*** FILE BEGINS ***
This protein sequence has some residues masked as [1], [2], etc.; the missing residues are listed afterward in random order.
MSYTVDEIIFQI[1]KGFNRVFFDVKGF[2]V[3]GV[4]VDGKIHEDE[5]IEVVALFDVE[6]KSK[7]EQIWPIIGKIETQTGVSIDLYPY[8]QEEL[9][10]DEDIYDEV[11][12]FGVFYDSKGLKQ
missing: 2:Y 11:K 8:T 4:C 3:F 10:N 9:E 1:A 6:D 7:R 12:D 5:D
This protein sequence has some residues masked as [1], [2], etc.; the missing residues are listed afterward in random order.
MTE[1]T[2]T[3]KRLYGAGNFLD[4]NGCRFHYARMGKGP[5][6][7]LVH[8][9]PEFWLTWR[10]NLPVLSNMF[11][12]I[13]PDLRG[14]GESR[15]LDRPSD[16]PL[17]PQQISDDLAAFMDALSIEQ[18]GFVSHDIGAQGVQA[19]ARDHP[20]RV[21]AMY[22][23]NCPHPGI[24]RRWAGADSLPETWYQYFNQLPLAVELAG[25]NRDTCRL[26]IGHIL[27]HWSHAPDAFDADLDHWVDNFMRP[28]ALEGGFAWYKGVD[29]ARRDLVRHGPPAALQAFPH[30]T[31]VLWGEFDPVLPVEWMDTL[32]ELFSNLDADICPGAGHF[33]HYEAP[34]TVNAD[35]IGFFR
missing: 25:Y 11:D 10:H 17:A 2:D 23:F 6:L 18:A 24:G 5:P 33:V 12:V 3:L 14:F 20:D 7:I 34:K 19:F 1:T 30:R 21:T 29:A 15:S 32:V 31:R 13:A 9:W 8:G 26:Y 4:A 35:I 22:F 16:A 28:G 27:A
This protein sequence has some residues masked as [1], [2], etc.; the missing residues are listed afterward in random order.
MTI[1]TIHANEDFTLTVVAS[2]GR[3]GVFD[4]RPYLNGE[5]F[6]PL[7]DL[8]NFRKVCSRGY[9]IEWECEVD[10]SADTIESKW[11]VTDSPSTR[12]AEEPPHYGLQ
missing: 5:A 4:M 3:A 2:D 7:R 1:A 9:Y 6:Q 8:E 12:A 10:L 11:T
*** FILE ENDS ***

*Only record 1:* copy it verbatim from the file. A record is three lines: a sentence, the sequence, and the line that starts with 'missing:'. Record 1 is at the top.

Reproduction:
This protein sequence has some residues masked as [1], [2], etc.; the missing residues are listed afterward in random order.
MSYTVDEIIFQI[1]KGFNRVFFDVKGF[2]V[3]GV[4]VDGKIHEDE[5]IEVVALFDVE[6]KSK[7]EQIWPIIGKIETQTGVSIDLYPY[8]QEEL[9][10]DEDIYDEV[11][12]FGVFYDSKGLKQ
missing: 2:Y 11:K 8:T 4:C 3:F 10:N 9:E 1:A 6:D 7:R 12:D 5:D